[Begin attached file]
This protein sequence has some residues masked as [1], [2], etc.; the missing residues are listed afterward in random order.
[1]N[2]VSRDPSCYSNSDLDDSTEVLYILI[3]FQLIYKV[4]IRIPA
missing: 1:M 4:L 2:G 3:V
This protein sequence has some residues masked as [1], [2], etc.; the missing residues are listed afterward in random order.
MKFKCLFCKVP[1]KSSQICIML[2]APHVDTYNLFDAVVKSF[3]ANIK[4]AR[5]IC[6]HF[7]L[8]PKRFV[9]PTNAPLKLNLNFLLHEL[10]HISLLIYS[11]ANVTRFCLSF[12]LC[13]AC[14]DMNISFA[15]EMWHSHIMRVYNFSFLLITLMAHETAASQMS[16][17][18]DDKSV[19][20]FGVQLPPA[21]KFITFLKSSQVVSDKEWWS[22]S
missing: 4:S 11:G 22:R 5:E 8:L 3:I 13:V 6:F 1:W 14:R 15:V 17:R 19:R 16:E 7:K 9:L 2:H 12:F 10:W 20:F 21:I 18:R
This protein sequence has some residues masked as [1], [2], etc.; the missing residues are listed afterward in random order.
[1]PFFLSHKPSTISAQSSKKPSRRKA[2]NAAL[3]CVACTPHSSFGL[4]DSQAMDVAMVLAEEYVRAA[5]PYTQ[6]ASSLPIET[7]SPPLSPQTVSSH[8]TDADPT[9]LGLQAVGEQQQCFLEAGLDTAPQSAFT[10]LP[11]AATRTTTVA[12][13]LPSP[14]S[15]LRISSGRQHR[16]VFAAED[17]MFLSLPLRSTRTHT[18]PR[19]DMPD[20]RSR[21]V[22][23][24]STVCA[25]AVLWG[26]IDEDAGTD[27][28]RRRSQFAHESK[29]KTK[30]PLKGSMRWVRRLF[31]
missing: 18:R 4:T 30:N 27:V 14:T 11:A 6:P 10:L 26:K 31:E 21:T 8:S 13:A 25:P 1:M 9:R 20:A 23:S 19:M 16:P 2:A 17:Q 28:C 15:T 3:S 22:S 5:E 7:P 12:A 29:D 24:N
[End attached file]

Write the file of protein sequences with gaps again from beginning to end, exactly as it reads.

This protein sequence has some residues masked as [1], [2], etc.; the missing residues are listed afterward in random order.
[1]N[2]VSRDPSCYSNSDLDDSTEVLYILI[3]FQLIYKV[4]IRIPA
missing: 1:M 4:L 2:G 3:V
This protein sequence has some residues masked as [1], [2], etc.; the missing residues are listed afterward in random order.
MKFKCLFCKVP[1]KSSQICIML[2]APHVDTYNLFDAVVKSF[3]ANIK[4]AR[5]IC[6]HF[7]L[8]PKRFV[9]PTNAPLKLNLNFLLHEL[10]HISLLIYS[11]ANVTRFCLSF[12]LC[13]AC[14]DMNISFA[15]EMWHSHIMRVYNFSFLLITLMAHETAASQMS[16][17][18]DDKSV[19][20]FGVQLPPA[21]KFITFLKSSQVVSDKEWWS[22]S
missing: 4:S 11:G 22:R 5:E 8:L 3:I 13:V 6:F 1:W 14:R 15:V 17:R 19:R 16:E 7:K 9:L 2:H 12:F 10:W 20:F 21:I 18:R
This protein sequence has some residues masked as [1], [2], etc.; the missing residues are listed afterward in random order.
[1]PFFLSHKPSTISAQSSKKPSRRKA[2]NAAL[3]CVACTPHSSFGL[4]DSQAMDVAMVLAEEYVRAA[5]PYTQ[6]ASSLPIET[7]SPPLSPQTVSSH[8]TDADPT[9]LGLQAVGEQQQCFLEAGLDTAPQSAFT[10]LP[11]AATRTTTVA[12][13]LPSP[14]S[15]LRISSGRQHR[16]VFAAED[17]MFLSLPLRSTRTHT[18]PR[19]DMPD[20]RSR[21]V[22][23][24]STVCA[25]AVLWG[26]IDEDAGTD[27][28]RRRSQFAHESK[29]KTK[30]PLKGSMRWVRRLF[31]
missing: 18:R 4:T 30:N 27:V 14:T 11:A 6:P 10:L 26:K 31:E 21:T 8:S 13:A 25:P 1:M 9:R 20:A 23:S 19:M 16:P 2:A 17:Q 28:C 15:T 3:S 22:S 5:E 7:P 12:A 29:D 24:N